Over the course of the coronavirus pandemic, there has been a lot of hand-wringing about the fate of cities and urban living. The argument goes that dense populations lead to more sickness and more death.
But how true is that?
It turns out that suburban sprawl, not density, contributes more to death and spread of COVID-19, according to a new study from Johns Hopkins University.
Knoxville’s metro region is a textbook example of suburban sprawl — the expansion of living areas far outside a city’s core. A 2014 assessment by Smart Growth America, an urban planning think tank, places Knoxville and Chattanooga in the top 10 most sprawling midsized metro areas.
Reid Ewing, a professor of urban planning at the University of Utah and study co-author, explained in an interview with Knox News that deaths and case counts correlated closely with the square mileage footprint of commuters and suburbs around a city, not the population density of the city itself.
“Right now, one of the epicenters is Los Angeles. It’s the opposite of New York,” Ewing said. “It’s really huge and it goes on forever, and it’s just medium density everywhere.”
Ewing’s team believes these counterintuitive findings are related to two things: risk perception and access to good health care.
“People in dense places are more likely to take ‘stay at home’ orders seriously or are more likely to wear masks just because they are more aware of the threat,” Ewing said. He explained that it was possible that people in suburbs might not perceive themselves to be at risk and so would take fewer precautions.
And because people living in suburbs travel greater distances, this means that the virus has more of an opportunity to spread.
Sprawl and lack of access to health care have long been associated with bad health outcomes, both in rural and suburban areas. Studies have shown that less dense areas tend to have less developed health care infrastructure.
“We explain the higher death rate in sprawling areas in terms of inferior intensive health care,” Ewing explained.
But how does this work locally? Take the case of Knoxville.
Knox County has 4,784 confirmed cases of COVID-19 and 46 deaths. Knox County is home to 465,289 people. The metro area, which includes nine nearby counties, is home to 882,598 people and has had 8,147 cases and 60 deaths as of Aug. 7. The whole area is roughly 3,500 square miles in size.
Now compare this to the hyper-dense city of Hong Kong, population 7.5 million. Hong Kong is spread over an area of 405 square miles, or less than a quarter of the Knoxville metro area. The total number of COVID-19 cases is 4,148 with 55 deaths, according to the Johns Hopkins Coronavirus Dashboard.
Importantly, Hong Kong had neither a South Korean-style test-and-trace response, nor a Wuhan-style lockdown. According to reports in The Atlantic and other outlets, Hong Kong’s containment of COVID-19 was led by mass movement of volunteers who distributed masks and sanitary supplies to the poor and older adults. In contrast, the government response was disorganized.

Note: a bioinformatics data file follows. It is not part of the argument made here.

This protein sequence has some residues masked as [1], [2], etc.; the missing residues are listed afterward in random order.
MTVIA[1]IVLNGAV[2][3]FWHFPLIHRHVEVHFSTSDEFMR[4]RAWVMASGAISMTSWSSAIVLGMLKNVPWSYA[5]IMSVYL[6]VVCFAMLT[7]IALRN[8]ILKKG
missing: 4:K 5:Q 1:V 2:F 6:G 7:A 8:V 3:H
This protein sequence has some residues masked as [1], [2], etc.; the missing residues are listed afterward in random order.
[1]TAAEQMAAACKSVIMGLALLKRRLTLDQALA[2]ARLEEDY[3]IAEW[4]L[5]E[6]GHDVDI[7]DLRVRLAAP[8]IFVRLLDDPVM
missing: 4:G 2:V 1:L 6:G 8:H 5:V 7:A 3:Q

If COVID-19 was strictly spread via density, Knoxville should have nowhere near the number of cases that a megacity like Hong Kong has. Instead, the two are comparable in case counts but not in physical size. Knoxville fairs similarly when compared to other dense metropolises like the South Korean capital city of Seoul.
Ewing’s research team examined the confirmed infections and deaths from COVID-19 at the county level from the beginning of the pandemic. They controlled for possible cofactors like poverty, the number of health care facilities, race, sex and air quality. They also examined connectivity between cities by factoring in air travel and commutes. The team also factored for crowding in public areas like restaurants. It did this because many politicians had been making comments that compared New York City directly to all other places erroneously.
“So, instead of just looking at New York City, we studied data from 913 counties located in metropolitan areas across the country to come to more generalized conclusions,” Shima Hamidi, a professor of public health at Johns Hopkins, said in an interview with Common Edge.
They found that outlying counties within spread-out metropolitan areas had statistically significantly high rates of infection. They also found that dense counties had significantly lower death rates.
Knoxville isn’t unique. Nashville and Atlanta were in the top 10 for most sprawling major metro areas.
The study authors readily admit that this is the first, not the last, word on density and COVID-19. As the pandemic continues, more localized studies can shed light on each community.
Even if this early correlation between COVID-19 and sprawl turns out not to be true in every case, there is ample evidence that sprawl makes health worse in other ways. Sprawl has been linked to air pollution, obesity, heart disease and mental health issues, all of which make people less healthy and happy.
“There are many studies over the past decades on how compact development can improve the quality of life: from economic aspects, to environmental sustainability, to public health,” Hamidi said.
The study authors hope that these factors are not forgotten as people adjust their lives in the fallout from COVID-19.